17.              Don’t save just yet.  Press the Load/Eject button on the trace toolbar and run through the DVD step by step to ensure it starts where you wanted it to.  Watch the registers to see that your selected audio and subtitle streams (SPRM 1 and 2) are selected.  If all is as you want it, save your DVD (Ctrl-S) and test in a software player.

A few things to consider

18.              Sometimes the “resume flag” will have been set by the DVD’s commands (especially if the main movie has started playing).  If you decide to trace out of it with a call to the menu, this could have adverse consequences (e.g. endless loop, exit playback).  PgcEdit will let you know about the potential of this happening and give you a clue as to what GPRM is associated with the resume flag and even take you to where it is set.  PgcEdit will also ensure that a title is actually selected in the special registers that holds the title number (SPRMs 4 and 5) so that pressing the “resume movie” button won’t exit the DVD’s playback.

In the case below, PgcEdit has highlighted that GPRM(2) is associated with the resume flag.  It has identified the command (in this case, if GPRM(2) =1 then resume) and the PGC where this flag is used (there may be more than one of them).  You may click on any item (they will be coloured differently depending on where they come from) in this search box to actually go to the PGC which has the command (where it will be highlighted for you).  If you are happy that there are no conflicts between the commands entered by PgcEdit and the resume flag, then you may close the dialogue box and you are done.

  In ALL cases, ensure the resume flag is NOT setIn this case, if the commands inserted by PgcEdit in your target PGC included Set grpm(2)=1, you would delete that line.

To make doubly sure, you could do a search of the DVD for gprm(2).  This is simple.  Click once on the VMG, First Play PGC right at the top of the PGC navigator window.  Then in the search box down the bottom type gprm(2) (in this case) and click on >>.  What you are looking for is the relevant GPRM being set to the value the resume flag is looking for (in this case 1).  This will normally be done in the precommands of the title, or sometimes in a PGC of VMG that jumps to the title.  Let’s see.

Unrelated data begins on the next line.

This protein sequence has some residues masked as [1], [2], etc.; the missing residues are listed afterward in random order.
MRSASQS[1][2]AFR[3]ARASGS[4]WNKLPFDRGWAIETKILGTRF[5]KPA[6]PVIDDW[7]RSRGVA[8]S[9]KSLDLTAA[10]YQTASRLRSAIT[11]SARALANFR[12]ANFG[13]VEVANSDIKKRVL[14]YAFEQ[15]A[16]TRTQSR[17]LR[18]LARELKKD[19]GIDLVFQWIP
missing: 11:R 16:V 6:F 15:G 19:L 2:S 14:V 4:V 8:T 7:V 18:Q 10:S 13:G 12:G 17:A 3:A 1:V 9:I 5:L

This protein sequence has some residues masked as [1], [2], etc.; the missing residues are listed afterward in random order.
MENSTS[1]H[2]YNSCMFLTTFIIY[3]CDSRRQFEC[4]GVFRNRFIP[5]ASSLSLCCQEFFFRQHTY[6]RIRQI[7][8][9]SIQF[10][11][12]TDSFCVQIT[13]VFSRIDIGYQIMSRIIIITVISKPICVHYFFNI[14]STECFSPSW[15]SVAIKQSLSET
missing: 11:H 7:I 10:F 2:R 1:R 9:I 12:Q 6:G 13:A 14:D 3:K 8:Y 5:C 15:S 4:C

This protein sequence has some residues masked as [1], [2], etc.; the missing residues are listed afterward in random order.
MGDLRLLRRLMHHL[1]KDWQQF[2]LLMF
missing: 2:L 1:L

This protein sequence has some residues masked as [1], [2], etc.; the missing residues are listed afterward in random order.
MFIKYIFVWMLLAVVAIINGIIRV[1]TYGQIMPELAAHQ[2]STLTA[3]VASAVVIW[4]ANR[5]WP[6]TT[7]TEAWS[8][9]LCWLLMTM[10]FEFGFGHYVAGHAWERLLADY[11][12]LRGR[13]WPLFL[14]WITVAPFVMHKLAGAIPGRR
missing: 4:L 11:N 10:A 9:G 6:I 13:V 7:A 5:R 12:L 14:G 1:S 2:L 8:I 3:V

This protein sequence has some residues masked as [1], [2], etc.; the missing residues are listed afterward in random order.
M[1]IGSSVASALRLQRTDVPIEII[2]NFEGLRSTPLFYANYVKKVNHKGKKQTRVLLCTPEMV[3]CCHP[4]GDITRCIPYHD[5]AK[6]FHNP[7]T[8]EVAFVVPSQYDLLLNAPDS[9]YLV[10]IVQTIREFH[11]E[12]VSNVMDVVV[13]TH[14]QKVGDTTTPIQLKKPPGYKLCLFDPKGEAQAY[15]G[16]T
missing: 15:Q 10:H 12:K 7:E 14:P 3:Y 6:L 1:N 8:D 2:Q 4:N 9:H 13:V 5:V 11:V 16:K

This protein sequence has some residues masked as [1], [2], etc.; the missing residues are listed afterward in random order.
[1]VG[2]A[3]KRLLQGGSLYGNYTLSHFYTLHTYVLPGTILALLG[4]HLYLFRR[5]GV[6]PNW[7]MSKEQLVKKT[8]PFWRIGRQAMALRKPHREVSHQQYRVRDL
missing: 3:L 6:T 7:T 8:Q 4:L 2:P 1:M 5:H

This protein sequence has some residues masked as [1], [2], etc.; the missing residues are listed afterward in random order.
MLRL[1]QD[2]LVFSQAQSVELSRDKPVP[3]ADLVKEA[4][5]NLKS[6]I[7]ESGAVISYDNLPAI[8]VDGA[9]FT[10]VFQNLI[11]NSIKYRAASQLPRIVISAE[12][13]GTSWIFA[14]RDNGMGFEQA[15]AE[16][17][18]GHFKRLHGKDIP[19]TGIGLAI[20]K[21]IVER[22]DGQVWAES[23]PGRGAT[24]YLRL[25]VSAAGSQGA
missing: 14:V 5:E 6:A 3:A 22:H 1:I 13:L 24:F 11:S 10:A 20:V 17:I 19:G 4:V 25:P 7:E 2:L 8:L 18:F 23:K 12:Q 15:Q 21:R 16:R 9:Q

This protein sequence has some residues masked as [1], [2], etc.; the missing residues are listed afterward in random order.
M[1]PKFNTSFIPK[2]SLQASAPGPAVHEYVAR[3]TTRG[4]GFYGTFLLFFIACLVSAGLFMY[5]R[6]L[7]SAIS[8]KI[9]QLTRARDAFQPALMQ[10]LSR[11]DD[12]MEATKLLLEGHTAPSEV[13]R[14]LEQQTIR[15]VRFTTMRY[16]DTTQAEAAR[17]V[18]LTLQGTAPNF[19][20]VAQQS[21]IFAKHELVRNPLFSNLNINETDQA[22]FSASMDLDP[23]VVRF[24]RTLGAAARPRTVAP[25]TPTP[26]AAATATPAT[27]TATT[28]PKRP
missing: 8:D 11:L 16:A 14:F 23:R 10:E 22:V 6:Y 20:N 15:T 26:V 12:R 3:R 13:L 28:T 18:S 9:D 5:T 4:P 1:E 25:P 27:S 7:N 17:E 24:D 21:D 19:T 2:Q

Well, this is it!  The last precommand before the title is played turns the resume flag on (sets gprm(2) to 1).  And notice that immediately AFTER the title has played, the resume flag is turned off (gprm(2) is set to a number not equal to 1 in the first post command).

Note that PgcEdit cannot guarantee in all cases to find the GPRM associated with the resume flag.  Sometimes, it will be set indirectly and you will need to do some advanced detective work!

However, normally, if you follow the procedure outlined in paragraph 5 above, there will be no problems as the resume flag is usually turned off after the movie has ended.

19.              Sometimes, there are no free GPRMs for PgcEdit to use to hold its commands (to perform this procedure, in the past a free GPRM was necessary).  However, due to its advanced technology, PgcEdit can now use GPRMs that have already been set (it will give you feedback about this, if required).  As well, thanks to 2COOL, PgcEdit has overcome potential problems when an already set GPRM is used and the DVD finds its way back to the First Play PGC.  So, there is nothing to worry about in this instance.

20.              Although there is little risk in performing this procedure (especially if you do not save), it is wise to do an incremental backup of your DVD.  Just choose File – Incremental backup from the menu.  This renames your PgcEdit_backup folder as an archive of sorts (time and date stamped) and saves your current IFOs in a newly created PgcEdit_backup folder, which are easy to restore with the File – Restore backup command if things go awry.

 

As usual, direct queries and questions to the doom9 IFO/VOB editors forum.        

Special thanks to 2COOL, Jeanl, jsoto and Tobi for their ideas and testing.

Version 1:               13 May 2005